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permitmore about permit


  5  definitions  found 
  From  Webster's  Revised  Unabridged  Dictionary  (1913)  [web1913]: 
  Permit  \Per*mit"\,  n.  [Cf.  Sp  palamida  a  kind  of  scombroid 
  a  A  large  pompano  ({Trachinotus  goodei})  of  the  West 
  Indies,  Florida,  etc  It  becomes  about  three  feet  long. 
  b  The  round  pompano.  ({T.  falcatus}).  [Local,  U.  S.] 
  From  Webster's  Revised  Unabridged  Dictionary  (1913)  [web1913]: 
  Permit  \Per*mit"\,  v.  i. 
  To  grant  permission;  to  allow 
  From  Webster's  Revised  Unabridged  Dictionary  (1913)  [web1913]: 
  Permit  \Per"mit\,  n. 
  Warrant;  license;  leave  permission;  specifically,  a  written 
  license  or  permission  given  to  a  person  or  persons  having 
  authority;  as  a  permit  to  land  goods  subject  to  duty. 
  From  Webster's  Revised  Unabridged  Dictionary  (1913)  [web1913]: 
  Permit  \Per*mit"\,  v.  t.  [imp.  &  p.  p.  {Permitted};  p.  pr  &  vb 
  n.  {Permitting}.]  [L.  permittere,  permissum  to  let  through 
  to  allow  permit;  per  +  mittere  to  let  go  send  See  {Per-}, 
  and  {Mission}.] 
  1.  To  consent  to  to  allow  or  suffer  to  be  done  to  tolerate; 
  to  put  up  with 
  What  things  God  doth  neither  command  nor  forbid  .  . 
  .  he  permitteth  with  approbation  either  to  be  done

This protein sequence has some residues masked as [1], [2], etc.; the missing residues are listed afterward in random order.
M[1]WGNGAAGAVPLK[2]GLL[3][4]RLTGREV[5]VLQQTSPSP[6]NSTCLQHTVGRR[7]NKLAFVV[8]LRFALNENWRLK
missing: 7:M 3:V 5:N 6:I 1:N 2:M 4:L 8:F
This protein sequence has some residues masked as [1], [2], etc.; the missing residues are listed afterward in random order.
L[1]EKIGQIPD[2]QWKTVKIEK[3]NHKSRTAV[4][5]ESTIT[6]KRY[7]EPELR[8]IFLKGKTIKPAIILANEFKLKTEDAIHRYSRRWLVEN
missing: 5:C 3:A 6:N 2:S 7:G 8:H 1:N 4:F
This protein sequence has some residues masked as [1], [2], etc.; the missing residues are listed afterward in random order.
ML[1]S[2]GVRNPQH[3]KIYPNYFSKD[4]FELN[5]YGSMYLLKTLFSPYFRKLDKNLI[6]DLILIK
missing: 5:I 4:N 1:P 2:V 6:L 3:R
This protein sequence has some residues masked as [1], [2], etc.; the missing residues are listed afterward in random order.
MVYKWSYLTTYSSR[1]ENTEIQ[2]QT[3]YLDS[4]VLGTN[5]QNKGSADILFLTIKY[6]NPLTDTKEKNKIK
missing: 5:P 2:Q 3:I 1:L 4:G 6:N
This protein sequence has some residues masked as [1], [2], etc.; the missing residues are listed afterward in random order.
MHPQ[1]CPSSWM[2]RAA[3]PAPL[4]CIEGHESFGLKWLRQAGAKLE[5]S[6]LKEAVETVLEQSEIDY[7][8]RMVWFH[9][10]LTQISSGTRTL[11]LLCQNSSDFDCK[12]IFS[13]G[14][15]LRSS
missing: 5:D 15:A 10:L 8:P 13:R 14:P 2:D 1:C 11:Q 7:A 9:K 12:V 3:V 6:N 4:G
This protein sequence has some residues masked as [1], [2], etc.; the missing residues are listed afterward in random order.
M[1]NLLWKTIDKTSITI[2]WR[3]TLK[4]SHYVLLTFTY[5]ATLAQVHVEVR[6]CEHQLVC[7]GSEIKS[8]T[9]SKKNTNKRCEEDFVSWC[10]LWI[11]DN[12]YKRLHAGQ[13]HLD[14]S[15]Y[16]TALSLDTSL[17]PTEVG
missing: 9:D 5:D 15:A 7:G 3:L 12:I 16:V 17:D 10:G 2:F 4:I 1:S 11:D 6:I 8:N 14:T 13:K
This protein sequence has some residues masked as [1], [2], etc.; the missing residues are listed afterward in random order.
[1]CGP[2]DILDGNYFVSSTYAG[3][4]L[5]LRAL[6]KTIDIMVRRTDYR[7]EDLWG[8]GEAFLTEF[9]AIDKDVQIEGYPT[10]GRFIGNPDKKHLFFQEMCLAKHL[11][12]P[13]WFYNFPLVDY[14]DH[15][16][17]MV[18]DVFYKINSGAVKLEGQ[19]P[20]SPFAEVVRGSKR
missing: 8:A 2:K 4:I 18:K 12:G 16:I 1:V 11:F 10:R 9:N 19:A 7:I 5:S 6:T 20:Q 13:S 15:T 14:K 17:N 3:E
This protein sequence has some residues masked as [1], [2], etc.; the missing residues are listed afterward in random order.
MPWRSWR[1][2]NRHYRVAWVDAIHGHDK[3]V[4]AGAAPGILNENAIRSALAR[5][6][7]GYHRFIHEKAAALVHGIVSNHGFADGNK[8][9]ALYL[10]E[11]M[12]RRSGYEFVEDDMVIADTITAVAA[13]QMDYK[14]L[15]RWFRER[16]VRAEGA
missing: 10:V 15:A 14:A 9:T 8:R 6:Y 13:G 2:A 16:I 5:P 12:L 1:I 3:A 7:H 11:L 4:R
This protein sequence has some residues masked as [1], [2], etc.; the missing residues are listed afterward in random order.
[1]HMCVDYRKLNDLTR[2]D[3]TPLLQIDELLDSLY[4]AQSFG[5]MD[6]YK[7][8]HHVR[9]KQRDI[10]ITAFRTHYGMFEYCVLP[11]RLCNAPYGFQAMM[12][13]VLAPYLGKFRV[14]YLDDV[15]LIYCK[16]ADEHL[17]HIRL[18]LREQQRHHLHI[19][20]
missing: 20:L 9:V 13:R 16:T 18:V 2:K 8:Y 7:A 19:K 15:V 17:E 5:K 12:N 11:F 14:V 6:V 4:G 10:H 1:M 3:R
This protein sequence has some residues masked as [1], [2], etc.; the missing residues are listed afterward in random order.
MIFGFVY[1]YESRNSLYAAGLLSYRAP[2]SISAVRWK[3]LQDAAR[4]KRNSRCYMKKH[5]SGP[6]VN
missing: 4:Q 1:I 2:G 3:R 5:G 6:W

or  left  undone.  --Hooker. 
  2.  To  grant  one  express  license  or  liberty  to  do  an  act  to 
  authorize;  to  give  leave  --  followed  by  an  infinitive. 
  Thou  art  permitted  to  speak  for  thyself.  --Acis 
  xxvi.  1. 
  3.  To  give  over  to  resign;  to  leave  to  commit. 
  Let  us  not  aggravate  our  sorrows,  But  to  the  gods 
  permit  the  event  of  things  --Addison. 
  Syn:  To  allow  let  grant;  admit  suffer;  tolerate;  endure; 
  consent  to 
  Usage:  To  {Allow},  {Permit},  {Suffer},  {Tolerate}.  To  allow 
  is  more  positive,  denoting  (at  least  originally  and 
  etymologically)  a  decided  assent,  either  directly  or 
  by  implication.  To  permit  is  more  negative,  and 
  imports  only  acquiescence  or  an  abstinence  from 
  prevention.  The  distinction,  however,  is  often 
  disregarded  by  good  writers.  To  suffer  has  a  stronger 
  passive  or  negative  sense  than  to  permit,  sometimes 
  implying  against  the  will  sometimes  mere 
  indifference.  To  tolerate  is  to  endure  what  is 
  contrary  to  will  or  desire.  To  suffer  and  to  tolerate 
  are  sometimes  used  without  discrimination. 
  From  WordNet  r  1.6  [wn]: 
  n  1:  a  legal  document  giving  official  permission  to  do  something 
  [syn:  {license}] 
  2:  the  act  of  giving  a  formal  (usually  written)  authorization 
  [syn:  {license},  {permission}] 
  3:  large  game  fish;  found  in  waters  of  the  West  Indies  [syn:  {Trachinotus 
  v  1:  give  permission;  "She  permitted  her  son  to  visit  her 
  estranged  husband";  "I  won't  let  the  police  search  her 
  basement";  "I  cannot  allow  you  to  see  your  exam"  [syn:  {allow}, 
  {let},  {countenance}]  [ant:  {forbid},  {forbid}] 
  2:  make  it  possible  through  lack  of  action  for  something  to 
  happen;  "This  permits  the  water  to  rush  in";  "This  sealed 
  door  won't  allow  the  water  come  into  the  basement"  [syn:  {let}, 
  {allow}]  [ant:  {prevent}] 
  3:  allow  the  presence  of  "We  don't  allow  dogs  here";  "Children 
  are  not  permitted  beyond  this  point"  [syn:  {allow}] 

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